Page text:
Doug Stanhope at Back Booth
Thursday, Nov. 19
Comedian Doug Stanhope returned to Back Booth last Thursday for some more funny business, and business was good during his third successful appearance at the rowdy live rock & roll club. The 160 people packed into the downtown club were well-versed in Stanhope's particular brand of raunchiness, hanging on his every incendiary word.
He set the tone for the evening during his opening bit, when he graciously thanked a few firefighters for their gift of Orlando Fire Department T-shirts. Stanhope genuinely praised the gesture and called them "heroes" to great applause. Then he said, in his seasoned delivery style, pausing between words, "Heroes … don't … have … merch," and followed that up by talking about how Capt. Sully may have landed that plane in the Hudson, but you didn't see him hawking collectibles at a booth. The crowd roared with approval. And so the journey into Stanhope's madness began.
For the uninitiated, the 40-something mad genius specializes in over-the-top, alcohol-and-cigarette—fueled explorations of society's twisted psyche. He's an angry philosopher with a beer chaser, and he's hilarious. Stanhope's observations push the envelope, even among his peers — Patton Oswalt, Louis C.K. and David Cross — and the crudeness can create as much discomfort as it does laughs. For proof, watch his last Showtime special, No Refunds (2007), a tightly wound opus that captures his grit and glee.
An almost 20-year veteran of stand-up, Stanhope — who is probably best known as co-host of the second incarnation of The Man Show on Comedy Central — doesn't appear to be worried about his image or if what he says will keep him from getting a sitcom on Fox. This frees him up to cross whatever line he feels needs to be crossed, or to call people out on their shit, even if they've paid to see him. Or brought him gifts.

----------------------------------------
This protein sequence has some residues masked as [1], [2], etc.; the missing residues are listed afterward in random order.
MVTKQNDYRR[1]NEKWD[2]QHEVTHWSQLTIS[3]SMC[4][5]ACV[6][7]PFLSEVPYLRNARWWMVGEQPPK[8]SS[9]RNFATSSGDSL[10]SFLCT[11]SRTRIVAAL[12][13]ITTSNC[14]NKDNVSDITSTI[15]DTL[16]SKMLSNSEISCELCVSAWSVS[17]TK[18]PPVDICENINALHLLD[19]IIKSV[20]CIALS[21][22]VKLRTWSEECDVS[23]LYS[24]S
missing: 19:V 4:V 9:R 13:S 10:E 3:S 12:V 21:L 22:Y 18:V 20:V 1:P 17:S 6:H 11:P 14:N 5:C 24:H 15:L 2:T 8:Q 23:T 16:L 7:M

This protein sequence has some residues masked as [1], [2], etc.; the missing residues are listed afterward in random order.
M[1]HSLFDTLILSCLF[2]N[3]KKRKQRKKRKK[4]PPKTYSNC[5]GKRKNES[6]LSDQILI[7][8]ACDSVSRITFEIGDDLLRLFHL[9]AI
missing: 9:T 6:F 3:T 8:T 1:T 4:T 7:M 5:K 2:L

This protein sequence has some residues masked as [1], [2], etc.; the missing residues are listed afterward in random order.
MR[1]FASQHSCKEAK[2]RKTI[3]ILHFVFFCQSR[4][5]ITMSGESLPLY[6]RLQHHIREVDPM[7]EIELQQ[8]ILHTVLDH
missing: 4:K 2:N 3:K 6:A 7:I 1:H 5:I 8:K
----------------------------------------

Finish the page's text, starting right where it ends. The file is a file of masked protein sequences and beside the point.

Early on, he took unsuspecting audience members to task for their clothing choices, including a guy in the front row sporting a glimmering cross necklace over his black shirt. Stanhope asked him if he had ever listened to anything that Stanhope has said before, referring to his endless tirade against organized religion and its participants. Even the cross-bearer had a good laugh.
Stanhope also brilliantly short-circuited those in the audience who might have been planning to record him on their cell phones and post video clips on YouTube (an increasing problem). He laid down such a venomous tirade that only a fool would have had the guts to hit record. But Stanhope is at his best when he is worked up and a little drunk, both of which seemed to kick in about halfway through the set, which went generously past the two-hour mark.
When he's in a frenzy, Stanhope doesn't just skewer people, places and popular ideology, he tenderizes and marinates them, chops 'em up and throws them on the grill, where they sizzle. And everyone laughs. Hard.
Also contributing to the enjoyment of the show was local opener Carin MacWithey, 24, a petite firecracker of a performer who killed for 25 minutes before introducing Stanhope. MacWithey warmed up the green room with her spot-on response to Stanhope's question, "What was her local competition like?" She said there were only three choices when it comes to Orlando comedy show openers: "a drag queen, a stripper and me." We should all look forward to seeing more from firstname.lastname@example.org